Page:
The School Reform Commission has no accountability, says state Sen. Mike Stack, and he wants to abolish the five-member panel.
That lack of accountability, according to Stack (D-5th dist.), has contributed to a gigantic budget deficit and other woes plaguing the School District of Philadelphia.
“The School Reform Commission has had ten years and billions of dollars to turn things around,” Stack said.
A decade ago, the commission replaced an appointed board when the city allowed for a state takeover in exchange for greater funding. The governor appoints three members, and the mayor gets two picks.
The five members pick a chairman and hire a superintendent. Controversial Superintendent Arlene Ackerman last month accepted a $905,000 buyout.
Fed up with the commission and leadership at the school district, Stack recently held a news conference on the front steps of school district headquarters at 440 N. Broad St. to call for abolition of the commission and creation of a school board that would be elected.
The three-term lawmaker described the Ackerman saga as a “sideshow.” Too many schools are failing to meet their Adequate Yearly Progress, and he faults the commission for a lack of oversight. Members are not accessible, he said.
“The last six months have been a debacle,” he said. “The School Reform Commission isn’t accountable to anyone.”
Stack was joined at the news conference by fellow Democratic Sens. Larry Farnese and LeAnna Washington of Philadelphia and Chester County’s Andrew Dinniman, the minority-party chairman of the Senate Education Committee.
Other co-sponsors include Philadelphia Democratic Sens. Tina Tartaglione and Shirley Kitchen.
Stack, whose mother, Felice, once served on the school board, wants voters in each of the nine school regions to elect a member. Members would be unpaid and would serve four-year terms.
Under Senate Bill 1210, members would be chosen in non-partisan elections. The board would draft annual five-year budget plans to be submitted to the Pennsylvania Intergovernmental Cooperation Authority (PICA) for review and approval.
In addition, it would have the authority to approve labor, service and other contracts but would not have taxing power or the ability to incur debt.
The mayor would appoint the superintendent and have the power to fire that individual.
Every other school district in the state has an elected school board. Pennsylvania is one of only three states that choose school board members in partisan elections. Mississippi and Massachusetts are the others.
Dinniman is sponsoring Senate Bill 327, which would eliminate primary elections for school boards. Instead, candidates would be listed on the general election ballot without party affiliation.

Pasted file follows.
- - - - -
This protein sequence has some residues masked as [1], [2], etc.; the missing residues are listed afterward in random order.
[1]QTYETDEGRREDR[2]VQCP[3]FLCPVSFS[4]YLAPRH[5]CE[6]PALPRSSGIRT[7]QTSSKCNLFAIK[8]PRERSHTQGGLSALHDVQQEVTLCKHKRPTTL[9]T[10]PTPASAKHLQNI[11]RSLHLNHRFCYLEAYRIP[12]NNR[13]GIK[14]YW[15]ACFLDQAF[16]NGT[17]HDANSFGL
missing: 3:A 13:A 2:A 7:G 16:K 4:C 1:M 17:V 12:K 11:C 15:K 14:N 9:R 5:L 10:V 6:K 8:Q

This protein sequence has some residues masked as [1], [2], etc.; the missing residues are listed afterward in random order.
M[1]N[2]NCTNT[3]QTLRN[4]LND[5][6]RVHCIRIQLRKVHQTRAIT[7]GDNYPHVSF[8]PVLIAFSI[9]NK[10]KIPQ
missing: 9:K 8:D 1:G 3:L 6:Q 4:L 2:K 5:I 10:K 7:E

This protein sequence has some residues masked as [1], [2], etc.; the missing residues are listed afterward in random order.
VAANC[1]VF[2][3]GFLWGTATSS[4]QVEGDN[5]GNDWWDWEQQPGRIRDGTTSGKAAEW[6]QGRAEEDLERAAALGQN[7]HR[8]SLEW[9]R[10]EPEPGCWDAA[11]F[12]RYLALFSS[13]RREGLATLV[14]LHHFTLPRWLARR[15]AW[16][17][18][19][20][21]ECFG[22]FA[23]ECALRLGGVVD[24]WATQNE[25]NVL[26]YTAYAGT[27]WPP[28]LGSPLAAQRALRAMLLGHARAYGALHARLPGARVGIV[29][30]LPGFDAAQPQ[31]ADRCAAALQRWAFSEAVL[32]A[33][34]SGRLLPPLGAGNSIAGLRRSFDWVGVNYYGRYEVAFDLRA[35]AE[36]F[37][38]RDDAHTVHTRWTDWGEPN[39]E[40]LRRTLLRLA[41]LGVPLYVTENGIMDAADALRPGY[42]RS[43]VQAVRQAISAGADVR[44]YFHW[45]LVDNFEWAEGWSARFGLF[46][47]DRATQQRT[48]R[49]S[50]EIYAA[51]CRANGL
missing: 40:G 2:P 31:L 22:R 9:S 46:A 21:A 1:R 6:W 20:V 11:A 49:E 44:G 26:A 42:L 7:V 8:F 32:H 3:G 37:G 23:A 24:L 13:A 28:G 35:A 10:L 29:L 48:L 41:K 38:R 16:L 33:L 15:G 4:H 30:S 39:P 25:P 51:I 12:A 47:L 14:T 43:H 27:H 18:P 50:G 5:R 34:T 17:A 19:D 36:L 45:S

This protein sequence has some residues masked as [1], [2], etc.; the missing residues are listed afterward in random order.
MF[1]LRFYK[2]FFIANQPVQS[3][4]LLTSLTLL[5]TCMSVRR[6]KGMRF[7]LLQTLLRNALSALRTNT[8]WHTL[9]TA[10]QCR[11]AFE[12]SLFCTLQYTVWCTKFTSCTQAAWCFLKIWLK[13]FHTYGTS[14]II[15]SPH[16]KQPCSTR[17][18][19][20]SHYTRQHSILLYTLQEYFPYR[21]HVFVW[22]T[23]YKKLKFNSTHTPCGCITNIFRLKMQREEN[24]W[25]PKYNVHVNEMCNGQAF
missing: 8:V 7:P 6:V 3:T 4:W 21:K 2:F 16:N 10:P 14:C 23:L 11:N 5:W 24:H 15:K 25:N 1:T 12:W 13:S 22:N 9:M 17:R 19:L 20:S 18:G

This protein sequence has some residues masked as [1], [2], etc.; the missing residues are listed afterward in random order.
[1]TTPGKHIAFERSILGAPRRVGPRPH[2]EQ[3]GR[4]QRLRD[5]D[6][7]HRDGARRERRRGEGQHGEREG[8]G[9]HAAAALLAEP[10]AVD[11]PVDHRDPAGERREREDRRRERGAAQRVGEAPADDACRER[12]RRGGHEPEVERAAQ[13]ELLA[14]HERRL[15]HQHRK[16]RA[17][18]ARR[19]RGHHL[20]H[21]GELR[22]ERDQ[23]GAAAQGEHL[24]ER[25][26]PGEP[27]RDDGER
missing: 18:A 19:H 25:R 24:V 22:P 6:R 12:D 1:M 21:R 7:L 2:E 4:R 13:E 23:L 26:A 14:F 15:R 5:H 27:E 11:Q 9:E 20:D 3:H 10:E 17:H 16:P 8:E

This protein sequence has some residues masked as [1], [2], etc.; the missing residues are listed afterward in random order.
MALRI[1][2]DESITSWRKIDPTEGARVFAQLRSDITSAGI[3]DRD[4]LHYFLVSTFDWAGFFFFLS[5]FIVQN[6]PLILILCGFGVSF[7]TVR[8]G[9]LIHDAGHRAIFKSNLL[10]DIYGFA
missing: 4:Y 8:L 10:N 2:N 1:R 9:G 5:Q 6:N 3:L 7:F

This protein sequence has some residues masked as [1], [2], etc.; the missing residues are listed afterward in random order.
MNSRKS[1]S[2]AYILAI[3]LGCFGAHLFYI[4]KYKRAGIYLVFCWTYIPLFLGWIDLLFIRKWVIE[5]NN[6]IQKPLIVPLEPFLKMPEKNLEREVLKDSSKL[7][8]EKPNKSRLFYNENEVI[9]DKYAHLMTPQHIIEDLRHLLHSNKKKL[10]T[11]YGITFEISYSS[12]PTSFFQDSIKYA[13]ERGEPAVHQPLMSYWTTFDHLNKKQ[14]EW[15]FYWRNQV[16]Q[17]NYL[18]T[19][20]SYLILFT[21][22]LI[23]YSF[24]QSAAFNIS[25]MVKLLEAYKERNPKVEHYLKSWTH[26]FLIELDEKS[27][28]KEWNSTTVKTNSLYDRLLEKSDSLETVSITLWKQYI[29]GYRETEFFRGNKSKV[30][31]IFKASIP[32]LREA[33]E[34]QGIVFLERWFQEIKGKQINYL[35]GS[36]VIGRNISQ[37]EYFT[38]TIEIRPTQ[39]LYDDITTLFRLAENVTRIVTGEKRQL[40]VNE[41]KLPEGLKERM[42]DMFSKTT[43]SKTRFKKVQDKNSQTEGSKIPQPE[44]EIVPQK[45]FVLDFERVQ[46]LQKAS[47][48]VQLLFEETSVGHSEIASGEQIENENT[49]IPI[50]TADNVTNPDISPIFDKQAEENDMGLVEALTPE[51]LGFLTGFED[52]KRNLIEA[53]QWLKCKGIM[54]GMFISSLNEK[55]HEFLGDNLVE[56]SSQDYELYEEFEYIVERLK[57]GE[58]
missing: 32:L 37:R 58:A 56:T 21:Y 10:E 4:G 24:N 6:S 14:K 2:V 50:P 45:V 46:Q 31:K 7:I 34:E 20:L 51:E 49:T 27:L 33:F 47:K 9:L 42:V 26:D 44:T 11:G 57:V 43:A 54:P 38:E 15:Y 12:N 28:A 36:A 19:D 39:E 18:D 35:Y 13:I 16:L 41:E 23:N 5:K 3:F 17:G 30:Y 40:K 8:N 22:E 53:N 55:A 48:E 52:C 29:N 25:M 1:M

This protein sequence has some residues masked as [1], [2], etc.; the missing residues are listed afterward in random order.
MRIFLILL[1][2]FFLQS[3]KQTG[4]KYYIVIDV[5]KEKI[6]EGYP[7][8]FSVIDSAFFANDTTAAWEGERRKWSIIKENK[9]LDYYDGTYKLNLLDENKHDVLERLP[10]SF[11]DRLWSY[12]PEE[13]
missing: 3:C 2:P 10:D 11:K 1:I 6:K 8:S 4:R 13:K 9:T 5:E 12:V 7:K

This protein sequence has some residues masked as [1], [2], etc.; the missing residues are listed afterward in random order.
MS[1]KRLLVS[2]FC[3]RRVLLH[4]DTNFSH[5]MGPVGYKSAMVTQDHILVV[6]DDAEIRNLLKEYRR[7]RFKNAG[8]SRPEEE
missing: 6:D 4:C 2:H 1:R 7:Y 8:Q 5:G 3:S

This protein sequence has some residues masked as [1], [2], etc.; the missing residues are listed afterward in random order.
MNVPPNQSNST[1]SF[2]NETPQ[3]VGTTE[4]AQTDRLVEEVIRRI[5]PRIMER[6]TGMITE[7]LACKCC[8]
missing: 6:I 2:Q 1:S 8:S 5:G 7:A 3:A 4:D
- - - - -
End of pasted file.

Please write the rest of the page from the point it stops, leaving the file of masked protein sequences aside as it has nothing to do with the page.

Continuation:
“It’s time to get politics out of school boards,” he said.
Dinniman, citing a widespread concern about high dropout rates, said education seems to be the No. 1 issue among state officials.
Gov. Tom Corbett is a Republican, and the Senate and House of Representatives are solidly in GOP control. Yet, Dinniman is confident of progress on the issue of elected school boards.
“We will build the public momentum,” he said. “There will be bipartisan support.”
State Rep. Angel Cruz has introduced legislation creating a referendum to give voters the option to determine if the School Reform Commission or an elected school board should control the school district.
Farnese, whose late grandfather Andrew Farnese served as school board president in the 1990s, said state officials are hesitant to spend money on a school district with such a large budget deficit and what he sees as a lack of transparency. He thinks an elected school board would change that thinking.
“One thing I know it can do, and will do, is bring back accountability to the School District of Philadelphia,” he said.
Stack hopes to see school board candidates from a mixture of backgrounds, with all being passionate and dedicated and having common sense.
Joe McColgan, a Torresdale resident and Republican candidate for an at-large City Council seat, attended the news conference. His main issues in the campaign have included Ackerman’s ouster, elimination of the School Reform Commission and creation of an elected school board.
“It’s a step in the right direction,” he said of Stack’s bill returning greater power to Philadelphians. “If Harrisburg was smart, they’d give it back to us.” ••
Reporter Tom Waring can be reached at 215-354-3034 or firstname.lastname@example.org